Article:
koza ipek
Turkish police raided the offices of Koza Ipek, a conglomerate the government says has close links to U.S.-based Muslim cleric Fethullah Gulen. In this photo, women wait outside as police raid an office of Koza Ipek Group in Ankara, Turkey on Sept 1, 2015. Reuters/Umit Bektas

Turkish police raided the Ankara offices of a media group critical of President Recep Tayyip Erdogan, one day after two British reporters were jailed on terror charges which activists say are spurious.

Koza Ipek Media’s offices were raided Tuesday and six people have been arrested so far. An arrest warrant has been issued for the conglomerate’s CEO, Akin Ipek, who is reportedly not in the country.

The move comes a day after a court in the country’s southeast linked two British journalists working for U.S.-based VICE News to the Islamic State group and ordered them remanded in custody on terror charges.

Ipek’s media arm owns the Turkish dailies Bugun and Millet, television stations Bugun TV and Kanalturk and the website BGNNews.com. Erdogan accused them of being closely linked to Islamic cleric Fethullah Gulen, Erdogan’s main rival who is based out of the U.S.

Erdogan has accused Gulen and his supporters of seeking to create a “parallel structure” of supporters in the judiciary, police and media in order to overthrow him.

Police searched all 23 companies owned by Koza Ipek, which include interests ranging from minerals to newspapers, on suspicion that the conglomerate was providing financial support to the “Gulenist Terrorist Group,” according to local media cited by Reuters.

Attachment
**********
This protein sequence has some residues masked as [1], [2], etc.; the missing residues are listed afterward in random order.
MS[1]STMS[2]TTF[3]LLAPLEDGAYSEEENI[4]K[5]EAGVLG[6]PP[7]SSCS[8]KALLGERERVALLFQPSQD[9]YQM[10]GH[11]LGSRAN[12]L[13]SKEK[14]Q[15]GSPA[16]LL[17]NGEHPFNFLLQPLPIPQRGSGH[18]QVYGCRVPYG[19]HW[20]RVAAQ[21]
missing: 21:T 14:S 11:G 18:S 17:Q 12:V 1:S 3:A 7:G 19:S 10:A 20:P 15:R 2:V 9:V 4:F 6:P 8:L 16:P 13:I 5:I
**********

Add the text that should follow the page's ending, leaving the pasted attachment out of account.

Koza Ipek Chairman Akin Ipek condemned the raids and denied any wrongdoing. "If they find a single illegal penny I will give them the company as a present," he said, adding that he had previously submitted all documents that police had asked for, Reuters reported. "It is a total fantasy, an empty slander."

The move comes at a time when Turkey has stepped up its crackdown against journalists and media companies, drawing condemnation from watchdogs and international groups.

Kemal Kilicdaroglu, leader of the Republican People’s Party, the country's main opposition, accused police of suppressing dissent. "We cannot speak of democracy in a country where the media is being silenced," he said, according to Al Jazeera.

Turkey's new European Union Minister Ali Haydar Konca, a member of the pro-Kurd Peoples' Democratic Party, warned that any raids targeting the media reflected poorly on the country.

"I am worried that operations targeting the media will create great concern across the world about whether Turkey is a democratic country," he said, according to Reuters..